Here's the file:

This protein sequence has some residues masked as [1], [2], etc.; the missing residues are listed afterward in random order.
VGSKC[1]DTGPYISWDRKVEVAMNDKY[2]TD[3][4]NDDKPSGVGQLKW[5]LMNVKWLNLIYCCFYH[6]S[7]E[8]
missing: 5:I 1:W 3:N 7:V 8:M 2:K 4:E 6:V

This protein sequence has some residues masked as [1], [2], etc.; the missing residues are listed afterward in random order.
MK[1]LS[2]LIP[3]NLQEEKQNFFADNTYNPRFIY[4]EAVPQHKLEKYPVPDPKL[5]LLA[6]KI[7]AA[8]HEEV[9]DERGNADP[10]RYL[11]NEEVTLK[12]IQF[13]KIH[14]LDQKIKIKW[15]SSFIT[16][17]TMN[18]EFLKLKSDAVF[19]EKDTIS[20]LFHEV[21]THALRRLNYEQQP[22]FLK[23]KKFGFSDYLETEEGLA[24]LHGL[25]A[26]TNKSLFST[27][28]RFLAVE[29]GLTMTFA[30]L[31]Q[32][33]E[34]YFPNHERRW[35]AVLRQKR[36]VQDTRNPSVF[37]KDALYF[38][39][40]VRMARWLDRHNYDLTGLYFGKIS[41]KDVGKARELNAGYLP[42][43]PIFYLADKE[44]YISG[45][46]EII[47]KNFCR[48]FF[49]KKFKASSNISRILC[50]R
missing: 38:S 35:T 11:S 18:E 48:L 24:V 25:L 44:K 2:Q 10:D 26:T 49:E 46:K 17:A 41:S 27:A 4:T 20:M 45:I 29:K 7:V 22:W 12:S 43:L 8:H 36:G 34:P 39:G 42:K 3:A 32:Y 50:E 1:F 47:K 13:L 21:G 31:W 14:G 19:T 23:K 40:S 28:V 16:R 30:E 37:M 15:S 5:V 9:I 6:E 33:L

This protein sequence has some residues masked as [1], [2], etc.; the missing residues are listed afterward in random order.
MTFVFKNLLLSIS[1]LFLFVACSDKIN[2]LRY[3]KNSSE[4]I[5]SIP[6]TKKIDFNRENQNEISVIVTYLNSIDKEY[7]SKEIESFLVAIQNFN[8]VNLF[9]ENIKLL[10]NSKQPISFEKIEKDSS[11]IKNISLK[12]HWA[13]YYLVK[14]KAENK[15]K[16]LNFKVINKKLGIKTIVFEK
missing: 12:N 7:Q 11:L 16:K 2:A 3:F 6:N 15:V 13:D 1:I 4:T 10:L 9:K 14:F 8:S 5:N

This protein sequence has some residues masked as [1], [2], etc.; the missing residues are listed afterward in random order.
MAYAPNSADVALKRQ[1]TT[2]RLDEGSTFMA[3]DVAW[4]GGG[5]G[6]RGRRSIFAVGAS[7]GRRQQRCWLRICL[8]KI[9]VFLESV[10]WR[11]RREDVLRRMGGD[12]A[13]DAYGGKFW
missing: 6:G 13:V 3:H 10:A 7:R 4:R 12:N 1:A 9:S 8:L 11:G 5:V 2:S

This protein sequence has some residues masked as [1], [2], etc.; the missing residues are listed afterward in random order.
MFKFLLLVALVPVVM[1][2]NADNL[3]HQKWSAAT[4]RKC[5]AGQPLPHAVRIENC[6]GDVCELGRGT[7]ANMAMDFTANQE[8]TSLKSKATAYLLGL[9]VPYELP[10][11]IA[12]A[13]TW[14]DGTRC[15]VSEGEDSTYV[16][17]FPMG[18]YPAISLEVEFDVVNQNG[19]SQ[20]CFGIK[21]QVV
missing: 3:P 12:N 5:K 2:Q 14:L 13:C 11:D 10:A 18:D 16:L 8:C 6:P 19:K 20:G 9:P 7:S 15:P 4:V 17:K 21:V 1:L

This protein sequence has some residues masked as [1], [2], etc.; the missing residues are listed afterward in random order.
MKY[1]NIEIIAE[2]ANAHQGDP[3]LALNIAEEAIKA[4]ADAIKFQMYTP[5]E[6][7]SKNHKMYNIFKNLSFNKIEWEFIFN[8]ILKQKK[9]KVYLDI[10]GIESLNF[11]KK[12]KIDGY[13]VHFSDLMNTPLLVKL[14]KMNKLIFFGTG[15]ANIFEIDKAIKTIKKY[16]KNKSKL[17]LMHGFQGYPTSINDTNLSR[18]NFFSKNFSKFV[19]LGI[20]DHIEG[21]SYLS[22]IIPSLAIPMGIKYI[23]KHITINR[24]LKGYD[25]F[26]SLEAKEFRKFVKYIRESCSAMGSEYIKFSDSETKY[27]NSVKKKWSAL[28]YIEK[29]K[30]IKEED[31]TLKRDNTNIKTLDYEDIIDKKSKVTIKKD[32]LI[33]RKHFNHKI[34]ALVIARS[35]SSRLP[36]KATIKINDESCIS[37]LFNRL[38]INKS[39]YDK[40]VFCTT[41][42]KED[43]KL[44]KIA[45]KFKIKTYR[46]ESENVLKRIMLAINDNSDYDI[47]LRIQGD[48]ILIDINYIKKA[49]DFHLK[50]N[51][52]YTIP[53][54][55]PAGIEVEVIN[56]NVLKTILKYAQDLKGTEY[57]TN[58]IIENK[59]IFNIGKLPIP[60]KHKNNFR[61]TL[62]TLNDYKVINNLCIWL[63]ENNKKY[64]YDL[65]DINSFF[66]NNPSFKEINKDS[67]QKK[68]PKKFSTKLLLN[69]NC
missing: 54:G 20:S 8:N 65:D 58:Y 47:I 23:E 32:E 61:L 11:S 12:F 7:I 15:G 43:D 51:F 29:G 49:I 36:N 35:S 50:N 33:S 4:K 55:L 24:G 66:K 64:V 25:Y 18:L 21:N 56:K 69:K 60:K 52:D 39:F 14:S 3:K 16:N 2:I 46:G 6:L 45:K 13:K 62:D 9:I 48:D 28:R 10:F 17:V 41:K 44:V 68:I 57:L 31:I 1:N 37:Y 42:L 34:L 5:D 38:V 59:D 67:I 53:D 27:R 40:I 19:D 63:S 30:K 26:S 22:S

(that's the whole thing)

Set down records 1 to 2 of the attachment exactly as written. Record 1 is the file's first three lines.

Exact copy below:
This protein sequence has some residues masked as [1], [2], etc.; the missing residues are listed afterward in random order.
VGSKC[1]DTGPYISWDRKVEVAMNDKY[2]TD[3][4]NDDKPSGVGQLKW[5]LMNVKWLNLIYCCFYH[6]S[7]E[8]
missing: 5:I 1:W 3:N 7:V 8:M 2:K 4:E 6:V

This protein sequence has some residues masked as [1], [2], etc.; the missing residues are listed afterward in random order.
MK[1]LS[2]LIP[3]NLQEEKQNFFADNTYNPRFIY[4]EAVPQHKLEKYPVPDPKL[5]LLA[6]KI[7]AA[8]HEEV[9]DERGNADP[10]RYL[11]NEEVTLK[12]IQF[13]KIH[14]LDQKIKIKW[15]SSFIT[16][17]TMN[18]EFLKLKSDAVF[19]EKDTIS[20]LFHEV[21]THALRRLNYEQQP[22]FLK[23]KKFGFSDYLETEEGLA[24]LHGL[25]A[26]TNKSLFST[27][28]RFLAVE[29]GLTMTFA[30]L[31]Q[32][33]E[34]YFPNHERRW[35]AVLRQKR[36]VQDTRNPSVF[37]KDALYF[38][39][40]VRMARWLDRHNYDLTGLYFGKIS[41]KDVGKARELNAGYLP[42][43]PIFYLADKE[44]YISG[45][46]EII[47]KNFCR[48]FF[49]KKFKASSNISRILC[50]R
missing: 38:S 35:T 11:S 18:E 48:L 24:V 25:L 44:K 2:Q 10:D 26:T 49:E 46:K 17:A 41:S 27:A 4:T 20:M 45:I 29:K 7:V 22:W 12:S 43:L 8:H 36:G 34:P 39:G 42:K 3:A 32:Y 50:E 1:F 47:K 13:L 21:G 31:W 14:G 19:T 23:K 40:S 28:V 16:R 30:E 37:M 15:S 5:V 9:I 6:E 33:L